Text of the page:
Identification and isolation of measles virus-specific neutralizing human monoclonal antibodies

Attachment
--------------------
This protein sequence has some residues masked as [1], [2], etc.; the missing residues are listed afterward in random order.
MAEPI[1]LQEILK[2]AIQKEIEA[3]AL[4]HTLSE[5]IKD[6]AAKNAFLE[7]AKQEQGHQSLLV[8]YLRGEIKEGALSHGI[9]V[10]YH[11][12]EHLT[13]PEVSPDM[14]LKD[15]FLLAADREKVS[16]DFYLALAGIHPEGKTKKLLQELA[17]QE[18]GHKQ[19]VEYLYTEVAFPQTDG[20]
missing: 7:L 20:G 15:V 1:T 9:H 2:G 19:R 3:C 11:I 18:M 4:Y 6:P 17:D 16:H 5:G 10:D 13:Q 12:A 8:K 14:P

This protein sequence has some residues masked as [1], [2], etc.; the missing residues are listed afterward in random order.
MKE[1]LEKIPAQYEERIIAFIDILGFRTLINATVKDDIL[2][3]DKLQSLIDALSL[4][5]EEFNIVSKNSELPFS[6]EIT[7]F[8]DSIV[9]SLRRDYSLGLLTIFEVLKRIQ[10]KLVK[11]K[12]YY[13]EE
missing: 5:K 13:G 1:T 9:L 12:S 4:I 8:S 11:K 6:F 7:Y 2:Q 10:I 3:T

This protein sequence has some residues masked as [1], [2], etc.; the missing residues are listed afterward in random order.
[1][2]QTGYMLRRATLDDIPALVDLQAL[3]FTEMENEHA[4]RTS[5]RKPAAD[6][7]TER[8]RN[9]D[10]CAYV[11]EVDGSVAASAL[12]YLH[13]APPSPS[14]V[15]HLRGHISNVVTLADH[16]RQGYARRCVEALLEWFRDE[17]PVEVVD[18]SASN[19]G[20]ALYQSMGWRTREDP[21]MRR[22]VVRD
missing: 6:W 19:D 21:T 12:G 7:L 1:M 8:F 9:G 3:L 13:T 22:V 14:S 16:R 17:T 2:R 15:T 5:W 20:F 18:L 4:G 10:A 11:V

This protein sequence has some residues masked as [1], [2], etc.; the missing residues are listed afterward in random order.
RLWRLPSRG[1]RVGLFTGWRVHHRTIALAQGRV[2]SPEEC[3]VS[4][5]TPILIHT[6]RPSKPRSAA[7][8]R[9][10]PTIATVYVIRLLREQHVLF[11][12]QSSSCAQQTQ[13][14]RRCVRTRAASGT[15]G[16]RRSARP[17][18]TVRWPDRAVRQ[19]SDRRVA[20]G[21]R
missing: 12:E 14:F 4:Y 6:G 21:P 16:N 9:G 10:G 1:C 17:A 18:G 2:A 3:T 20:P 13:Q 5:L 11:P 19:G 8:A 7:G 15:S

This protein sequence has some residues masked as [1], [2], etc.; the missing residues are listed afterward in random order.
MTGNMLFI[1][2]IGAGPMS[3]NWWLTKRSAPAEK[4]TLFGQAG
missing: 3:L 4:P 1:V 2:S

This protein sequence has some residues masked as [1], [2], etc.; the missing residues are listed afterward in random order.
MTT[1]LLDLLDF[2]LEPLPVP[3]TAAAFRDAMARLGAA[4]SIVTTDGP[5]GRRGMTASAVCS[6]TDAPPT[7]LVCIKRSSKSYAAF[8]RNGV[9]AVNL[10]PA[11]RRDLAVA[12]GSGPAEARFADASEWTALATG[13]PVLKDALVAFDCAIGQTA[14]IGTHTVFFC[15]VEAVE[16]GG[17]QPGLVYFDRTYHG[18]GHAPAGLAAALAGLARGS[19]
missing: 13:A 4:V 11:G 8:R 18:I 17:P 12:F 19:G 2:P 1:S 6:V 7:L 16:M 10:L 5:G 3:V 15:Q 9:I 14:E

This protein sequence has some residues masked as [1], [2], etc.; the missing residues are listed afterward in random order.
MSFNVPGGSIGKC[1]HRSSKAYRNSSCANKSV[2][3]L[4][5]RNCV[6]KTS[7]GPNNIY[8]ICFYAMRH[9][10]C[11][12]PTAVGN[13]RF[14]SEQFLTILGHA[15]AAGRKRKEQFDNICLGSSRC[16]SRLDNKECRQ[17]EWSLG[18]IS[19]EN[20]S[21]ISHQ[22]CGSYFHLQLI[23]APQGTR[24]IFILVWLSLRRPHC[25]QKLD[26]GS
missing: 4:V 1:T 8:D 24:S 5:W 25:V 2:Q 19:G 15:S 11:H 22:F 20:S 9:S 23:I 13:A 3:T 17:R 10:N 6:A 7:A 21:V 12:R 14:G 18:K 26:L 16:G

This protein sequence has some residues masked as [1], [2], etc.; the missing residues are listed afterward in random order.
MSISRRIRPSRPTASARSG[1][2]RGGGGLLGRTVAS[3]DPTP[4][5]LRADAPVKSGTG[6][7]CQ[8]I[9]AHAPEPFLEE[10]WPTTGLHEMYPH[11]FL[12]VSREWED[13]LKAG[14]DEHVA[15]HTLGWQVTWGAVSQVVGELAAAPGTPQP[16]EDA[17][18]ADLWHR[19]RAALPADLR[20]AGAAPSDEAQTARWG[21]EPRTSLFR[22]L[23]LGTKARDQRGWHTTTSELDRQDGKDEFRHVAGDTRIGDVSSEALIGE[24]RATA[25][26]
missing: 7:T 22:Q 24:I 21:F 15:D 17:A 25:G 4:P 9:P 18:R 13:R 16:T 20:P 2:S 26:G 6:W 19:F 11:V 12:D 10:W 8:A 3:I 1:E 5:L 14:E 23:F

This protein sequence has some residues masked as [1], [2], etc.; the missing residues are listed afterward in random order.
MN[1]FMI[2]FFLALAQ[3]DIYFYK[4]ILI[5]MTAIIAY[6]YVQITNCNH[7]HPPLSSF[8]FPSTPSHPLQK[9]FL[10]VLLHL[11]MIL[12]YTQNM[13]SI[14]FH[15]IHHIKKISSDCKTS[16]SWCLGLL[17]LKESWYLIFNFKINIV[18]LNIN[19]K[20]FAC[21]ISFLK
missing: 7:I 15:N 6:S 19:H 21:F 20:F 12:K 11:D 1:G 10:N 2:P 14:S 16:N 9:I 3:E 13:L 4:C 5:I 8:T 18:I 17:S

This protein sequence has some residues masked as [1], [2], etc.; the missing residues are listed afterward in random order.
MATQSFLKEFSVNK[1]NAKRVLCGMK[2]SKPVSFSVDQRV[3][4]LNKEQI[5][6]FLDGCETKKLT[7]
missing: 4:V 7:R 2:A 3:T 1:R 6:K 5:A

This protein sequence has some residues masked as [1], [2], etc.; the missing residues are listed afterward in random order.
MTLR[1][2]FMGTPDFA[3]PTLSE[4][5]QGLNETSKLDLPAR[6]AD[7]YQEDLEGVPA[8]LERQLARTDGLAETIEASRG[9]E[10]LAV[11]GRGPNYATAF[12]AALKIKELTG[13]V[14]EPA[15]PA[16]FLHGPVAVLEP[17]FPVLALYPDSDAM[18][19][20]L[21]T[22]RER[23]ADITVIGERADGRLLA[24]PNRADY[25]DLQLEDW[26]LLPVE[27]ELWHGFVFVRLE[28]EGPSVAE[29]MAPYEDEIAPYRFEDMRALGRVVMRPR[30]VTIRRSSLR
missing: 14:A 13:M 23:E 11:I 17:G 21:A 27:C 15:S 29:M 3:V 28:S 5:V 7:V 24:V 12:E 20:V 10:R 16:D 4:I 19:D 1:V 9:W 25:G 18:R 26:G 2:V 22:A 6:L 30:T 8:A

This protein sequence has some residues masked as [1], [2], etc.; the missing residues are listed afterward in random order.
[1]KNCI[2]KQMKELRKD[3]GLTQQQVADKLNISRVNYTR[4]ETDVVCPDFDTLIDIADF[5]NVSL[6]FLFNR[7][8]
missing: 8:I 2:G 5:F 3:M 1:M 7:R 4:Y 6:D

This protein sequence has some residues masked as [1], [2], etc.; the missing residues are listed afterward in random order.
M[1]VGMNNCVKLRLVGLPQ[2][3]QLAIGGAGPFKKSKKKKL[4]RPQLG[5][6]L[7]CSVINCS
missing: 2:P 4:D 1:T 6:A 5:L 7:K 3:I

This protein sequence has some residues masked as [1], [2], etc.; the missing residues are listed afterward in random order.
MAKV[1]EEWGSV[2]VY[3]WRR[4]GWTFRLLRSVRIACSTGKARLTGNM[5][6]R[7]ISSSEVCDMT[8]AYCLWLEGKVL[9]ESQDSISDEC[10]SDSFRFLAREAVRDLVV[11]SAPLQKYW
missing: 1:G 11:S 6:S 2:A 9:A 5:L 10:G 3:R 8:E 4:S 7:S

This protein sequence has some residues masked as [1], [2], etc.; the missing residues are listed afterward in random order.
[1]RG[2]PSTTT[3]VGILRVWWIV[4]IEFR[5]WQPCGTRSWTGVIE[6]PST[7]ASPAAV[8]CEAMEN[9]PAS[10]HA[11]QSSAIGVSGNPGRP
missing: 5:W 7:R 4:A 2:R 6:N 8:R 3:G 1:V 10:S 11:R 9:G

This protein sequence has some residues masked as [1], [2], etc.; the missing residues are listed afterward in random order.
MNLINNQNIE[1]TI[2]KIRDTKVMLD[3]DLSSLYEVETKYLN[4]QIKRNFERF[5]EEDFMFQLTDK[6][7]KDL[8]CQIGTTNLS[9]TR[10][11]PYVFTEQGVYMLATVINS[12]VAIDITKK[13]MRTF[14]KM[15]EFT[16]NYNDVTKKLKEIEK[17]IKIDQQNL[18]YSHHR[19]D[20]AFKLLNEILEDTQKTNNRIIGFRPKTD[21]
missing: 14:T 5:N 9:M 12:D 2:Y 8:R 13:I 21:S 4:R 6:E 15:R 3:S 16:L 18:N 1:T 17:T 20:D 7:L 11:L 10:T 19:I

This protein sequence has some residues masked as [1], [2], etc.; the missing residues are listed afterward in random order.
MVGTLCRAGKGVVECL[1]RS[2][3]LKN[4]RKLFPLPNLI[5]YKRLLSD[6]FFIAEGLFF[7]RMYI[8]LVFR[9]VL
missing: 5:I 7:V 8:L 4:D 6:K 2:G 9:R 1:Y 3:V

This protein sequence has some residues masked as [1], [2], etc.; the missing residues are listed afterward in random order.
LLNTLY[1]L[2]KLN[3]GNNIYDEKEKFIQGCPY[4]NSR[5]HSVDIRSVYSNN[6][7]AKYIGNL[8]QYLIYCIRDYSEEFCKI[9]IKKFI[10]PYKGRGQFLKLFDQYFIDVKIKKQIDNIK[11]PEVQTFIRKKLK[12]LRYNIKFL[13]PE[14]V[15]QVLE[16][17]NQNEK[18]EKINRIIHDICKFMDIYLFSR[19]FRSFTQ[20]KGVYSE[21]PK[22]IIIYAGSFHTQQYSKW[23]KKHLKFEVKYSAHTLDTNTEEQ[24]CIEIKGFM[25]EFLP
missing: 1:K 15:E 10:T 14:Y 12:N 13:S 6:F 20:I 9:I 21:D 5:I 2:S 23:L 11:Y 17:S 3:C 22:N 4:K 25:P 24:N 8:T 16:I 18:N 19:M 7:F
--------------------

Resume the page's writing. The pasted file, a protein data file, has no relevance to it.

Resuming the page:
Measles virus (MV) is a highly transmissible human virus, and is one of the leading causes of vaccine-preventable deaths, contributing to 146,000 deaths per year globally. Despite the existence of highly effective vaccines, there is need for the development of post-exposure therapeutics for use during measles outbreaks that often occur due to non-compliance with vaccination recommendations. Our laboratory focuses on identification of antibody-based therapeutics using monoclonal antibodies (mAb) derived from human B cells in immune donor blood. We are developing tools that allow for rapid screening of donor samples for measles-specific neutralizing antibodies with therapeutic potential. In this study, we used the MV-Edmonston vaccine strain of virus to identify MV-specific neutralizing antibodies. Using immuno-colorimetric assays to detect virus, we determined the optimal time to harvest MV from Vero cell monolayer cultures. After characterizing viral replication kinetics, we tested donor serum samples for the presence of MV-neutralizing antibodies by ELISA and focus reduction neutralization tests (FRNT). To isolate these antibodies, we harvested peripheral blood mononuclear cells (PBMC) from the same donor blood samples and stimulated the antibody-producing B cell population with MV. These cells then were fused to myeloma cells using electrical cytofusion to create hybridomas, which produce high concentrations of the monoclonal antibody. The target antibody was purified from culture supernatants. In this study, we present the preliminary steps in the isolation of strongly neutralizing human antibodies from donor samples, which will contribute to the development of a post-exposure prophylaxis for non-immune individuals who are exposed to measles virus.